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We Won! LTE Asia Awards Update

So great news! A couple hours ago, the LTE Asia Organizers tweeted:


Congrats to our ‪#LTEAsia award winners: Best LTE Core Network Product ‪@Cisco

Our Cisco ASR 5000 Series has been chosen the winner of the LTE Asia Best Core Product in the 1st Annual LTE Asia Event. Our ASR5000 Series is the market’s Read More »

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LTE-U By Any Other Name is Licensed-Assisted

I recently read the rather interesting announcement from NTT DoCoMo where they demonstrated LTE running over the unlicensed 5GHz band.  They report a 60% increase in spectral efficiency over IEEE 802.11n Wi-Fi.  The article also noticed that LTE-U is now referred to as Licensed-Assisted Access using LTE or LAA-LTE.  This caused me to pause, and think about several things.

The comparison between LAA-LTE and Wi-Fi is not (and should not be) about spectral efficiency. Rather it is about several other factors:

  • A robust network with a diverse client ecosystem (does anybody reading this blog own an IP device without Wi-Fi? How many of those devices contain LTE? How many are Wi-Fi only, without any SIM card?)
  • The ability to support neutral host deployments (are stadium owners willing to deploy LAA-LTE if it only supports one operator?)
  • The ability to co-exist in a multi-operator environment (how would LAA-LTE operate in dense environments when it has to co-exist with LAA-LTE APs from other operators?)
  • The ability to co-exist in a multi-technology environment (would if it adversely affects the existing and extensive deployments of Wi-Fi infrastructure?)
  • A number of Mobile operators have agreements with Wi-Fi providers for offloading cellular traffic (how does one enable such a scenario with LAA-LTE?)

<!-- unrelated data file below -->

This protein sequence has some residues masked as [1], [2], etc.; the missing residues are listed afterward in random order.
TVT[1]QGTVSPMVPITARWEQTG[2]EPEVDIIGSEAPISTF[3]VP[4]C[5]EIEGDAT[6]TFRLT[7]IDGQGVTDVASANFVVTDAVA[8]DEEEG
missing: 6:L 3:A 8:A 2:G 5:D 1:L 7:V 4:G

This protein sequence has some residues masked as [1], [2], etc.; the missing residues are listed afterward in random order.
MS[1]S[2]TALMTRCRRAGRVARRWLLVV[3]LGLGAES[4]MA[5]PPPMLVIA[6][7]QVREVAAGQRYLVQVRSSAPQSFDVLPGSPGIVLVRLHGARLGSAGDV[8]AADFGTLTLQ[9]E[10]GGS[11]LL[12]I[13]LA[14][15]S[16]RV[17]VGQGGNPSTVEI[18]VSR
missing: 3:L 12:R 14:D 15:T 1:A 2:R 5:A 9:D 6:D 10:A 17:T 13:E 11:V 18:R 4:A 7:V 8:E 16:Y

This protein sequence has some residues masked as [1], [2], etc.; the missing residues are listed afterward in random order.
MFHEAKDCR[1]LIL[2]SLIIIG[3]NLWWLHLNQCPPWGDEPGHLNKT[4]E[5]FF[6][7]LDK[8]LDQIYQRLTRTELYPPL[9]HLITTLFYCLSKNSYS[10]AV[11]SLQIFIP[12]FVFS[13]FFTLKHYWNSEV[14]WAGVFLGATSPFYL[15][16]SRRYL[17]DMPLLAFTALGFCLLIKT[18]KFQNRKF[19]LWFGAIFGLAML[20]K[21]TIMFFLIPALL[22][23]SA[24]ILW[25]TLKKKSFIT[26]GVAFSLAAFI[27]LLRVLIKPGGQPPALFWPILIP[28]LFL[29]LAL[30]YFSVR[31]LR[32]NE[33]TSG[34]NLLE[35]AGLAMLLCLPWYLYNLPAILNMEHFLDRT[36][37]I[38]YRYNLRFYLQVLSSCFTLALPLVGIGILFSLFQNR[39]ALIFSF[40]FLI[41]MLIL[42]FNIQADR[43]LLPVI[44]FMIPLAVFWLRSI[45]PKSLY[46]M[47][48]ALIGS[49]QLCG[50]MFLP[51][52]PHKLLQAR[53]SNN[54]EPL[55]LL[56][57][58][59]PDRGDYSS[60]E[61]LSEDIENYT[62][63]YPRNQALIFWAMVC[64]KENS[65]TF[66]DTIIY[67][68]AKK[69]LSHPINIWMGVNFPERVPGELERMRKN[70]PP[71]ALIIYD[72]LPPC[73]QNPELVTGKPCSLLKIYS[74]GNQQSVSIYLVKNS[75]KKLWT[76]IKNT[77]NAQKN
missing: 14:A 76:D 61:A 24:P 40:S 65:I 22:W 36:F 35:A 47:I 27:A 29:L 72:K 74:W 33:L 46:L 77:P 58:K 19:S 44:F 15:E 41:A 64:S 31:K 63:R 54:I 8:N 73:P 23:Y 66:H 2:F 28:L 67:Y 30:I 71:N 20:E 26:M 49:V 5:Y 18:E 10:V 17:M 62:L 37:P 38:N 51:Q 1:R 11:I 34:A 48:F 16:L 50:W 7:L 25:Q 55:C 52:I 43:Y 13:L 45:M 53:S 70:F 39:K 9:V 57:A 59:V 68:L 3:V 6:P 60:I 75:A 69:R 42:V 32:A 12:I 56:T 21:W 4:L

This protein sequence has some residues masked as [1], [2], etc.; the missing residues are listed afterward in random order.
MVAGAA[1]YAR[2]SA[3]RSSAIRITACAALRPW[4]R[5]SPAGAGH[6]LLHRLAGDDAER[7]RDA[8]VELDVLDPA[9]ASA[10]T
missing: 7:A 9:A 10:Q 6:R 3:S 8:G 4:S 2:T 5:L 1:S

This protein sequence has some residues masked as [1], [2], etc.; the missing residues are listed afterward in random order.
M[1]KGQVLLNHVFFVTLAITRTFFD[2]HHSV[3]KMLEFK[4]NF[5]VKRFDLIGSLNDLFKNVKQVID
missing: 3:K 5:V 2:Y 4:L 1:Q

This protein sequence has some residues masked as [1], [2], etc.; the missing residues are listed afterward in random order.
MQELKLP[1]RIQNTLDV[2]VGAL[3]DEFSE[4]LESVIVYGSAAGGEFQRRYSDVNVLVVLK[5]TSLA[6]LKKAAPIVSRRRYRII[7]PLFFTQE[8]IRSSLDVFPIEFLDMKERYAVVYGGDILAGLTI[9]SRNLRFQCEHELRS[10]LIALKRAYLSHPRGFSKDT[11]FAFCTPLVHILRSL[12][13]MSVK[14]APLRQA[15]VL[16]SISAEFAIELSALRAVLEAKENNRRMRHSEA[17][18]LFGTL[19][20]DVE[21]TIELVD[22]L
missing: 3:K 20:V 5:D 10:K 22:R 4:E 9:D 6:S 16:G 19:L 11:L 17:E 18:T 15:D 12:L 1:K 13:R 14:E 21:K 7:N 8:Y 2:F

And if you really want to talk about speeds and feeds, it’s interesting that the test was done against 802.11n, when 802.11ac is now widely available, providing speeds that exceed LTE-Advanced speeds of 1 Gbps (IEEE 802.11 ac Wave 1 provides maximum speed of 1.3 Gbps and Wave 2 provides maximum speed of 3.5 Gbps).  It’s also important to note that LAA-LTE has not been defined yet and so it’s very likely that the LAA-LTE implementation tested here does not have the politeness mechanisms required in certain regulatory domains like Europe. These mechanisms allow fair usage of the unlicensed spectrum by allowing other users an opportunity to transmit and share the spectrum.  These mechanisms already integrated into Wi-Fi will add additional overhead to LAA-LTE that will reduce its spectral efficiency, a factor that needs to be taken into account in any comparison.


Reality Check

Hype is interesting, but Read More »

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Off to the LTE Asia Awards: Singapore or Bust


Think about what is going on in the APJC Mobile Market for a minute:

  • In Korea, mobile data traffic on 2G, 3G, and 4G networks increased approximately 70% between 3Q 2012 and 3Q 2013.
  • In China, mobile data traffic of China’s top 3 mobile operators grew 90% in 2012 and 72% from mid-2012 to mid-2013.
  • In Japan, mobile data traffic grew 92% in 2012 and 66% from 3Q 2012 to 3Q 2013, according to Japan’s Ministry of Internal Affairs and Communications
  • While in India, Bharti Airtel reported mobile data traffic growth of 112% between 3Q 2012 and 3Q 2013 and Reliance Communications reported mobile data traffic growth of 116% between 3Q 2012 and 3Q 2013.

Nomophobia is Read More »